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The End of Safe Harbor?

Yves Bot, Advocate General of the European Court of Justice (ECJ), has said that the EU-U.S. Safe Harbor process is invalid. The framework regulates U.S. companies to comply with EU data protection law and has been in place for 15 years. At present, over 4,000 U.S. companies have Safe Harbor certification. 

The AG further opinioned that EU Member States “must be able to take the measures necessary to safeguard the fundamental rights protected by the Charter of Fundamental Rights of the EU, which include the right to respect for private and family life and the right to the protection of personal data.” 

As such, the opinion by the Advocate General means that the mass transfer of personal data from the EU to the United States by corporations such as Facebook and Google contradicts EU data protection laws and represents a breach of the fundamental right to privacy as set out in Article 8 of the European Convention on Human Rights. 

The case is based on a High Court judicial review application which was paused by Justice Gerard Hogan who sought a preliminary ruling from the Court of Justice of the European Union. The case will be ultimately decided by the High Court, however, the Irish court is bound by the European Court’s opinion.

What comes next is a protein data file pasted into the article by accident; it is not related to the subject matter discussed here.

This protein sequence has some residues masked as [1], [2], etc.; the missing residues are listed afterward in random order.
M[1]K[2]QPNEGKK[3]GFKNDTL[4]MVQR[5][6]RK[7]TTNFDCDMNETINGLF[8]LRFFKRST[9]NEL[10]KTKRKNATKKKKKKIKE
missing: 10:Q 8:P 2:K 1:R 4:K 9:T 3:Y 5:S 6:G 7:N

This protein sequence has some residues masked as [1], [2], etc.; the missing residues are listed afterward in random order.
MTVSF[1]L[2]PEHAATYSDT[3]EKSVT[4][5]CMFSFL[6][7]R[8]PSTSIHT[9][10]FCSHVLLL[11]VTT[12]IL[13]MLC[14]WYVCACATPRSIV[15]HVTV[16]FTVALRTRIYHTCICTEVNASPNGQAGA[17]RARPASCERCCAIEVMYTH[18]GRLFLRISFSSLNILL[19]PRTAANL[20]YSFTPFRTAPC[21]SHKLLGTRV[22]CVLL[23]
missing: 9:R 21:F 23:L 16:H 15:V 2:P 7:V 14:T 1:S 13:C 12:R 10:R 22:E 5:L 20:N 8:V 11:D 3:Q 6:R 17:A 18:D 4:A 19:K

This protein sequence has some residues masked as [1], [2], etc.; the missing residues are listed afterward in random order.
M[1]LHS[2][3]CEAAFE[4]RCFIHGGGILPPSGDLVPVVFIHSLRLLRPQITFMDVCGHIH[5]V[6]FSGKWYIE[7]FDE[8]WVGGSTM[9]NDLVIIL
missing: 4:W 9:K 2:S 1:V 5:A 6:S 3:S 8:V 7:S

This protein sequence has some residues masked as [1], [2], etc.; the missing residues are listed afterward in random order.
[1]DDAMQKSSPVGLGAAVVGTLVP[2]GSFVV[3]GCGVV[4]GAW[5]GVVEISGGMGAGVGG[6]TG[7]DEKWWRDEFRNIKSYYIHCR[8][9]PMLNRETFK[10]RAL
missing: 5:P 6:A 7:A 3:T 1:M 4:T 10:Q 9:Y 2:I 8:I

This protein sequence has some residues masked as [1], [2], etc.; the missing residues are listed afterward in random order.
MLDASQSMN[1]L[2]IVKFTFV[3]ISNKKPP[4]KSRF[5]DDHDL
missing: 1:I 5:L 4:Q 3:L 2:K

Mr. Bot said that American privacy rules do not offer European citizens enough protection, or legal recourse, against their online data being misused by companies or national governments. He added that the potential collection of people’s online information, often without their knowledge, infringed on Europeans’ fundamental rights. He also criticised the agreement in question between Europe and the United States that allows companies to share data and commented that this agreement should have been suspended.

The plaintiff, Max Schrems; the Austrian PHD student who has campaigned for greater transparency regarding EU-US data-sharing practices, has commented: “After an initial review of the advocate general’s opinion of more than 40 pages it seems like years of work could pay off. Now we just have to hope that the judges of the Court of Justice will follow the advocate general’s opinion in principle.”

Today’s opinion is not legally binding, although it is widely expected to be followed by a similar decision from the Grand Chamber of the ECJ as early as next month. It could in essence mandate the Office of the Irish Data Protection Commissioner (ODPC) to investigate the personal data management practices employed by Facebook. Furthermore, the procedures by which the ODPC regulates US tech corporations will have to be fundamentally reevaluated. Corporations such as Twitter, Google, Apple, Linkedin & Facebook all have their European headquarters in Ireland and as such fall under the remit of the ODPC. 

This groundbreaking decision coupled with the imminent enactment of the General Data Protection Regulation indicates that privacy and data-sharing practices are being closely safeguarded by the EU and that values inherent in Human Rights Conventions will be strictly enforced.